Happy Monday all. If I managed to schedule this post correctly, I should be in the air when this goes out. I’m going on my first holiday in years-since my time living in China and my travels in Thailand. It’s only Spain, and that seems around the corner compared to some of the places I’ve visited before. However, everyone knows a holiday is rarely straightforward when it comes to living with IBD. So today, I thought it would be funny to share some of the crazy things IBD makes us do when we’re on holiday. I know this will be me over the next week or so-how many do you recognise?
1.You pack your medication in about 12 separate locations. Just in case.
Because what if your hand luggage is lost AND your suitcase goes walkabouts? Best to divide your medication so it’s in your makeup bag, hand luggage, zip compartments, your partner’s or families case and anywhere else you can stash it- just in case. (and then promptly forget where you’ve left it and panic).
2. You’re armed with Factor 50
Thank you Azathioprine and your increased sun sensitivity risk. Now I spend thirty minutes trying to rub in this thick, white cream into my face so I don’t look like a mime artist. On the upside, by the time I’ve rubbed it in; the sun has disappeared-so it is very effective at preventing sunburn.
3. You’ve got the toilets memorised.
‘Where’s the toilet?’ Someone nonchalantly asks; whilst you reel off the location of all loos within a mile radius of the resort. Better safe than sorry eh?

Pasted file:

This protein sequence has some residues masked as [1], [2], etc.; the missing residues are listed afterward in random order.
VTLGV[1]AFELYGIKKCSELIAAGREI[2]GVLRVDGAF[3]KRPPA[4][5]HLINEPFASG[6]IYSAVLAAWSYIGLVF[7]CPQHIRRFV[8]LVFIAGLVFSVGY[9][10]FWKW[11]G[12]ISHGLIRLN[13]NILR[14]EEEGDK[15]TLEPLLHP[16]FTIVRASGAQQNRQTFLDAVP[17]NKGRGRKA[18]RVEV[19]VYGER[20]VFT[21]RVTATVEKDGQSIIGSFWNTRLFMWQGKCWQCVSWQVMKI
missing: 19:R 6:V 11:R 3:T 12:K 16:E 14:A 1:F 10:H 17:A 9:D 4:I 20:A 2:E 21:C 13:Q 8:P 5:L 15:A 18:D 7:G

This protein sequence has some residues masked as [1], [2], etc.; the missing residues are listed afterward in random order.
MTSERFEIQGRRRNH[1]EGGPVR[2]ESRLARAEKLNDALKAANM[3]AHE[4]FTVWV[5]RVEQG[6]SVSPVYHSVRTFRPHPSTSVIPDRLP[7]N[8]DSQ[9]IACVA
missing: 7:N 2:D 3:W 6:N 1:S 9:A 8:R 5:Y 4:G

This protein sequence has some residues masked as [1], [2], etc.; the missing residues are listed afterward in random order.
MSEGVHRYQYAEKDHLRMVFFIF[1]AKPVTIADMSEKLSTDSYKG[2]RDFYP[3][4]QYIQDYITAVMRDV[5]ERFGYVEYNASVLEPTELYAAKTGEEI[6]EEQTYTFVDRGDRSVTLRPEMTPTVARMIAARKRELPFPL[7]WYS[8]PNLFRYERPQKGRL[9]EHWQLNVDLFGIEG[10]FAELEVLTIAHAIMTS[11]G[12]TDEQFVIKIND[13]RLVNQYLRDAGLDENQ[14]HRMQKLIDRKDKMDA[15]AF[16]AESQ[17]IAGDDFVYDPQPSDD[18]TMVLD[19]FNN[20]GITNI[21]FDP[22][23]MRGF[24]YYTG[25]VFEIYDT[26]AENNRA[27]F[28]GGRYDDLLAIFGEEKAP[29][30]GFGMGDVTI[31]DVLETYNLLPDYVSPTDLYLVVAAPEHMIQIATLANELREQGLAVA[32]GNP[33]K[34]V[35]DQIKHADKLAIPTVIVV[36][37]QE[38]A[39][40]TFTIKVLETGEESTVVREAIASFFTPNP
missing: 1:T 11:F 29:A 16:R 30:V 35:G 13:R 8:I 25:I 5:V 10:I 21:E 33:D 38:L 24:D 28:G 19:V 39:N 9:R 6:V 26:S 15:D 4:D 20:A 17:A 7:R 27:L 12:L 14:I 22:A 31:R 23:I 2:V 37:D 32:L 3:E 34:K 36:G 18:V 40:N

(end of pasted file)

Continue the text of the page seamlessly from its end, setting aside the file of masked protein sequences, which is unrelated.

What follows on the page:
4. It’s Day 3 and you’re on rice.
It started so promisingly. Your gut was behaving and you were enjoying the odd glass of sangria and the local food. By day 3, it’s not happy: it’s not used to hot weather, eating all times of the day and all those vegetables have got it in a right hump. Cue the ‘I’m just sticking to rice and water’ day; whilst you shoot daggers at everyone else tucking into a sharing platter (I hate smug sharing platters).
5. Everyone knows you’re the one to borrow Imodium off
But on the upside, everyone knows you can be depended on when it comes to Imodium. You’ve come prepared (and, again, packed it in about 12 different locations) and after everyone insisted on eating that street food, have emerged into a mini-pharmacy.
6. You take the Spanish Siesta very seriously.
At least when you’re on holiday, an afternoon nap is seen as cultural rather than lazy. And you fully take advantage of that loophole.
7. You’re the one gulping water every fifteen minutes
Because IT IS SO EASY TO GET DEHYDRATED and sometimes the hot weather alone can piss of our gut (More on this in ‘Can heatwaves affect IBD’)
8. You’re terrified of getting food poisoning (and when it does, it’s far more than a 24-hour thing)
No, I won’t have ice cubes. Or salad. Or that delicious-looking thing from a cart on the side of the road. Because the food poisoning risk is real people, and unlike regular folk, we don’t always bounce back after 24 hours.
9. You spend a lot of time peering at food menus, desperately hoping there’s something you can eat.
I’ll be looking for gluten-free, dairy-free, low fat, not too high fibre and not too many vegetables. Oh and no seeds. That should be easy right? Bring on the rice.
10. You’re an expert at the language
Or so everyone thinks. Because all you’ve memorised is toilets, diarrhea, water and hospital (these were literally the only words I knew for six months when living in China.
How many of these do you recognise? If you are jetting off this summer, my travelling with IBD post might help!
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